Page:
The Earth Organization is an international, independent, non-profit group which seeks to reverse the dwindling spiral of the plant and animal kingdoms and our environment through education and action.

Thursday, 26 April 2012

Marine Phosphate Mining Not Granted Clearance Yet

Dear Friends,
I have great news.  After all of your hard work in sending letters to the Environmental Commissioner, he has referred the NMP Marine Phosphate Project back to the proponent and has not granted Environmental Clearance.  Commissioner Nghitila told Nampa on enquiry via e-mail on Wednesday that the EIA report has been referred back to Sandpiper due to inadequate consultations with all interested and affected parties, as required by the Environmental Management Act No. 7 of 2007, Section 33 (2) (a). Please see below for the full press release.

May this give you hope and encouragement knowing that your voice does make a difference!

"Never doubt that a small group of thoughtful, committed citizens can change the world. Indeed, it is the only thing that ever has." Margaret Mead

Thanks to all of you for your efforts!

-----Original Message-----
From: NAMPA [mailto:news@nampa.org]
Sent: 26 April 2012 05:46 PM
To: Linette Smit
Subject: (NAMPA) - No environmental clearance for Sandpiper yet


WINDHOEK, 26 APR (NAMPA) - Environmental Commissioner Theofilus Nghitila said no environmental clearance has yet been issued for the Sandpiper Marine Phosphate Project off the Namibian coast.

Nghitila was responding to claims by local environmental group “Swakopmund Matters” that the final Environment Impact Assessment (EIA) report for the marine component of that project has been presented to him (Nghitila) before important role players and stakeholders have been given any opportunity to comment on it.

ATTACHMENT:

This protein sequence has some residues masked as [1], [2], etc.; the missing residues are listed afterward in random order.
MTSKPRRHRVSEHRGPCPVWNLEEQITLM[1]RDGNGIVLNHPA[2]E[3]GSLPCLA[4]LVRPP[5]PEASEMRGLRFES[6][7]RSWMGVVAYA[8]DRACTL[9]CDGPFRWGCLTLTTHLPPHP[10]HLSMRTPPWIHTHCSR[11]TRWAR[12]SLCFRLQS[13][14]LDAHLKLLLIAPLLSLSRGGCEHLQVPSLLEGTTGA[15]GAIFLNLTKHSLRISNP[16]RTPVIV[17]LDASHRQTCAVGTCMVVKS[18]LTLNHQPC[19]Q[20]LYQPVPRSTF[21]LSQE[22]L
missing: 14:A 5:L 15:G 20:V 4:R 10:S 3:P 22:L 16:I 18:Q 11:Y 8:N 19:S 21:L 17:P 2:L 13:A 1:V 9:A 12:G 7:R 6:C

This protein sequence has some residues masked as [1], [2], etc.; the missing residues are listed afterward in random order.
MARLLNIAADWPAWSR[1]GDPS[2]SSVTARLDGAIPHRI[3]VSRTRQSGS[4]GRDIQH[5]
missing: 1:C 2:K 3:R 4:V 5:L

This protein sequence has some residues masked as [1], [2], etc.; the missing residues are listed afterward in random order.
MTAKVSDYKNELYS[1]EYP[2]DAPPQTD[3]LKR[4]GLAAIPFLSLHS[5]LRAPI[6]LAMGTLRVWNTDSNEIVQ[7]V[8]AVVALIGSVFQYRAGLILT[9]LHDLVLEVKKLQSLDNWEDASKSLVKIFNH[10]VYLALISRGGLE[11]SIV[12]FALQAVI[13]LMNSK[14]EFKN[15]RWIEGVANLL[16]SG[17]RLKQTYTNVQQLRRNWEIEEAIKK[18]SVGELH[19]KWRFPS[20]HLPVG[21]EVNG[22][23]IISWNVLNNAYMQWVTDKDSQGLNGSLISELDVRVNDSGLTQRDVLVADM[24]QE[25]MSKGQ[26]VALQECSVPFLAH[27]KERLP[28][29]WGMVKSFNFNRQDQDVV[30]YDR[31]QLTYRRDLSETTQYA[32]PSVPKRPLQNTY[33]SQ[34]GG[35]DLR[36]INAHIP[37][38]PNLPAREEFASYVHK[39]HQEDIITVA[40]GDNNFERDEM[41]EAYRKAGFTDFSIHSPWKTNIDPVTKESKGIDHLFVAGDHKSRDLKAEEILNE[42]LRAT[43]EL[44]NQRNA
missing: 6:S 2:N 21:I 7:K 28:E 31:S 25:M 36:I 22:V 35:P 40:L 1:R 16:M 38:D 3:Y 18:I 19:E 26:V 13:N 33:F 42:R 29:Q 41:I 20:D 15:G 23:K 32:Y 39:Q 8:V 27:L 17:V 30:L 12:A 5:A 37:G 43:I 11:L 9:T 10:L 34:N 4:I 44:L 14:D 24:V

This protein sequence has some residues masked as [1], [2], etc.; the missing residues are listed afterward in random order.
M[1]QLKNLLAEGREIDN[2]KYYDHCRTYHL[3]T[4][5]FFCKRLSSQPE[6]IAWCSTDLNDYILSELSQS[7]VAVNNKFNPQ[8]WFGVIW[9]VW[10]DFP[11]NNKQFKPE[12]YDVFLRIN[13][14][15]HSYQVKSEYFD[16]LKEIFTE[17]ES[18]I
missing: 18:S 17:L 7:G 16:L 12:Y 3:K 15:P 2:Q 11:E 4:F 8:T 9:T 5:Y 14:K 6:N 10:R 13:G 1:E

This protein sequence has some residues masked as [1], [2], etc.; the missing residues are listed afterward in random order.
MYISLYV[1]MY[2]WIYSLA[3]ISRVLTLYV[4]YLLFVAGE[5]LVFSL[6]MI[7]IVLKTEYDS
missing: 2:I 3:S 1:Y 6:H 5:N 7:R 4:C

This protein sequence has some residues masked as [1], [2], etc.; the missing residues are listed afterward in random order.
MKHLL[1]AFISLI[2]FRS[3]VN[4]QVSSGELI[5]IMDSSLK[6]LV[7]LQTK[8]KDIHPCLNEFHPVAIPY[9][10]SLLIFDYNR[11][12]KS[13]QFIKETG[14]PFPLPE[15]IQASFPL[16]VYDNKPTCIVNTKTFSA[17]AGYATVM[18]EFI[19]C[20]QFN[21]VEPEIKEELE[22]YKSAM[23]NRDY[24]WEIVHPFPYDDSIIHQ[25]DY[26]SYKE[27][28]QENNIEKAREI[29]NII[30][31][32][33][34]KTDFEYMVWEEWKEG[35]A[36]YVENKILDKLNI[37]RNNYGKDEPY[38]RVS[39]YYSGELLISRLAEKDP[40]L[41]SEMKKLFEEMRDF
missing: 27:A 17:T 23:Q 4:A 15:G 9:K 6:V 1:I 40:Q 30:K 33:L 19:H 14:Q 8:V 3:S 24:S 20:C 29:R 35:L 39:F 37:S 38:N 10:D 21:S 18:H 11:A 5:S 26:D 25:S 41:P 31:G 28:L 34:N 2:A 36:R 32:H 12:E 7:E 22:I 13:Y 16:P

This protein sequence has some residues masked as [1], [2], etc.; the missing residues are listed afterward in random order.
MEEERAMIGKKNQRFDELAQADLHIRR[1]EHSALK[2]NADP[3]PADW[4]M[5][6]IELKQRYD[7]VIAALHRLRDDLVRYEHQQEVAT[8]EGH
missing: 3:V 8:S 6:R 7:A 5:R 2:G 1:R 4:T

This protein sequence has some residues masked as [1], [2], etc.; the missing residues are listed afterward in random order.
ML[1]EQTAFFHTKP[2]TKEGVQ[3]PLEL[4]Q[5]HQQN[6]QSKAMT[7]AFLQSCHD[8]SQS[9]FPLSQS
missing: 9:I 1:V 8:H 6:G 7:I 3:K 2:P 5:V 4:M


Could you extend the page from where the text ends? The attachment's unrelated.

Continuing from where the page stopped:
Swakopmund Matters maintains that these regulatory and prescriptive provisions may not have been followed and may even have been ignored, for whatever reason, raise serious and fundamental questions about the process and its lack of transparency.

“Strict adherence to all applicable prescriptions is required. Exceptions to that rule do raise undue questions and worries,” said the group in a media statement issued on Monday.

Nghitila told Nampa on enquiry via e-mail on Wednesday that the EIA report has been referred back to Sandpiper due to inadequate consultations with all interested and affected parties, as required by the Environmental Management Act No. 7 of 2007, Section 33 (2) (a).

“The public consultation and incorporation of comments from the consultation process forms the basis of which a decision could be taken.

Furthermore, the EIA report has been transmitted to the Ministry of Fisheries and Marine Resources for comment, as provided for under Section 44 of the said Act,” he explained.

Swakopmund Matters claim that the project will bring negative effects to the marine environment of Namibia.